Commentary

Same-Sex Marriage Is Fulcrum Left Plans to Leverage for Far More

By Andy Schlafly | December 29, 2014 | 12:17pm EST

FILE - In this Oct. 15, 2014 file photo, Colleen Condon, left, and her partner Nichols Bleckley appear at a news conference in Charleston, S.C., shortly after filing a federal lawsuit seeking the right to marry in South Carolina. On Wednesday, Nov. 19, 2014, a probate judge began issuing same-sex marriage licenses in Charleston and the couple were among the first six couples to pick up their license. (AP Photo/Bruce Smith, file)

The Leftist push for same-sex marriage reaches its crescendo in 2015.  This movement began under the guise of “tolerance,” but culminates with liberal insistence on imposing same-sex marriage on all 50 states. In two weeks the U.S. Supreme Court will likely grant certiorari on this issue; by June 2015 the Court could issue a shockingly activist decision in the mold of Roe v. Wade.

But unlike 1973, conservative states need not stand idly by and take another sucker punch.  This time, states can proactively cut off funding for the activity that the Court may force upon them. With federalism, the Founders equipped the states with effective tools to safeguard against overbearing federal interference.

South Carolina has already stepped up to the plate to defend its sovereignty over marriage.  South Carolina does not need to fund the liberal agenda on marriage any more than it needs to fund abortion.  The sooner that South Carolina and other states cut off their funding for the homosexual agenda, the less of a financial incentive there will be for the Left to push it.

State and local governments spend trillions of dollars annually outside of control by the Supreme Court.  By cutting off funding for same-sex marriage, states remove the financial incentive that is driving it.  Less than 1 percent of couples seek same-sex marriage, but same-sex marriage is the fulcrum upon which the Left plans to leverage for far more.  For example, same-sex marriage results in teaching homosexuality in public schools, creating new entitlements by expanding anti-discrimination laws, and ultimately marginalizing the Bible as “hate speech.”

But not in South Carolina, once the bill recently introduced by Representative Bill Chumley becomes law.  Simply worded, this powerful approach preserves state sovereignty by declining to pay for same-sex marriage: H. 3022 cuts off all state funding for it.

Congress has done the same thing, so the feds can hardly complain.  In its Consolidated Appropriations Act of 2001, Congress included a provision that prohibited the use of government funds to remove a Cross on federal land, in anticipation of a ruling against the Cross by a federal court (Pub. L. 106-554, § 133, 114 Stat. 2763A-230).

South Carolina H. 3022 first establishes this: “No state or local taxpayer funds or governmental salaries may be paid for an activity that includes the licensing or support of same-sex marriage.”  South Carolina cannot control whether five Justices on the Supreme Court will capitulate to liberal demands to invent a new constitutional right found nowhere in the history or text of the Constitution, but South Carolina can control how it spends its own money.  The Constitution, including the Eleventh Amendment, protects South Carolina’s spending against federal interference.  The Supreme Court will not be sending money to South Carolina to pay for same-sex marriage.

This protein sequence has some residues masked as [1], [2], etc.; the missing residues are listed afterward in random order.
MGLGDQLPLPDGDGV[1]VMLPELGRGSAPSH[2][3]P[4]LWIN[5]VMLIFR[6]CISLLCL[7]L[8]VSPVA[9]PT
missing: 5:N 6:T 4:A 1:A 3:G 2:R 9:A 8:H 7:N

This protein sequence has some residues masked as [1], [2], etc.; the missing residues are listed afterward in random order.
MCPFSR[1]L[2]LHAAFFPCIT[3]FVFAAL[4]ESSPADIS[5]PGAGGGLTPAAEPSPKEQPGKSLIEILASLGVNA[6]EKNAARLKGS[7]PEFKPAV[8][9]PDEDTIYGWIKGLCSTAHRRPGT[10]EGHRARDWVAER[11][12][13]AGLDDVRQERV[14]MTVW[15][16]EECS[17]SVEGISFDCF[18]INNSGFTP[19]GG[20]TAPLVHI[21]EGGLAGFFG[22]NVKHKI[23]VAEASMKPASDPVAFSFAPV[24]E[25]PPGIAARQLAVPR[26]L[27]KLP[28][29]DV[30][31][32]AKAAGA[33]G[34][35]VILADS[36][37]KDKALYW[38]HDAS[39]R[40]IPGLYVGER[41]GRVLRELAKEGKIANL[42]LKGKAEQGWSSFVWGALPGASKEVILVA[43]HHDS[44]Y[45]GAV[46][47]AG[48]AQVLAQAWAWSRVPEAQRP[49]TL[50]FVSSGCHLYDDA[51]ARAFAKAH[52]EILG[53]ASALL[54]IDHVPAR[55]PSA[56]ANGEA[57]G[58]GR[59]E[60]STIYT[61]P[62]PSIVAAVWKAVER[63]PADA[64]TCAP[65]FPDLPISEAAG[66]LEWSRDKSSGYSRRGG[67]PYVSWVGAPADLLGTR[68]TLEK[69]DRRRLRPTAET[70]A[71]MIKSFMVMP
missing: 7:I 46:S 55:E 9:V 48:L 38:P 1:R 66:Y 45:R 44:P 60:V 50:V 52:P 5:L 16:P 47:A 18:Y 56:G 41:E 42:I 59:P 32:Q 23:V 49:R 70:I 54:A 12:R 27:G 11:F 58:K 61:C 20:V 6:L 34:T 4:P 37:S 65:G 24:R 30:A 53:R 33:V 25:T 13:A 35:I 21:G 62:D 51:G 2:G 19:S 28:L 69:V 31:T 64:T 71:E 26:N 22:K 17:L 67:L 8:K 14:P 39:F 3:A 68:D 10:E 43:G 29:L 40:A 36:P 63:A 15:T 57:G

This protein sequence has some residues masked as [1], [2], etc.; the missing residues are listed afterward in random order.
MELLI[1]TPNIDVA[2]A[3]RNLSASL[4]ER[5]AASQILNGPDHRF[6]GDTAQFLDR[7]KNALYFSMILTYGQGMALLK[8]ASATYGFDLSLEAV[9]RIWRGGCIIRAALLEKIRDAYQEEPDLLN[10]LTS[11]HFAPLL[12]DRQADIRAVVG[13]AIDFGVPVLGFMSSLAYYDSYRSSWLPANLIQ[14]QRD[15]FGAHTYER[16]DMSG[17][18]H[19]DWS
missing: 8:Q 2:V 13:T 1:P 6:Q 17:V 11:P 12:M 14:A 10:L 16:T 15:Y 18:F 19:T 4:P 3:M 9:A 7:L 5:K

SC H. 3022 expressly ensures that “[n]o state or local governmental employee officially shall recognize, grant, or enforce a same-sex marriage license. If an employee violates this subsection, the employee must not continue to receive a salary, pension, or other employee benefit at the expense of the taxpayers of this State.”

In the event liberals seek to use state courts to legislate from the bench, SC H.3022 also has a bulwark against that.  “A court of this State shall dismiss a legal action challenging a provision of this section and shall award costs and attorney's fees to a person or entity named as a defendant in the legal action.”  The bill adds that “[t]he State is not subject to suit in law or equity pursuant to the eleventh amendment of the United States Constitution for complying with the provisions of this section, regardless of a contrary federal court ruling.”  Federal courts lack constitutional authority to control how states spend their money.

A few on the side of same-sex marriage are predictably squawking at South Carolina’s bill, but President Bill Clinton himself signed into law in 1995 an analogous law passed by Congress to grant immunity and require dismissal of lawsuits brought against gun manufacturers in federal or state court (the Protection of Lawful Commerce in Arms Act, Pub. L. No. 109-92).

The mainstream media continues to push hard for same-sex marriage, with a multi-million-dollar litigation strategy to obtain the result by judicial fiat.  But that is chump change compared with the multi-trillion-dollar annual budget at the state and local levels.  States can assert greater control by declining to spend money on activities that conflict with their own definitions of marriage.  This would end the momentum by the Left, and render Pyrrhic any imposition of same-sex marriage by a divided Supreme Court.

States that allow themselves to be punching bags for judicial supremacy will have little left of their own sovereignty at the end of the day.  But states like South Carolina that seek to preserve their sovereignty still have time in early 2015 to defend it.

Andy Schlafly, Esq., is a teacher, engineer, conservative litigator and founder of Conservapedia. A social conservative, he survived being on the Harvard Law Review with Barack Obama.

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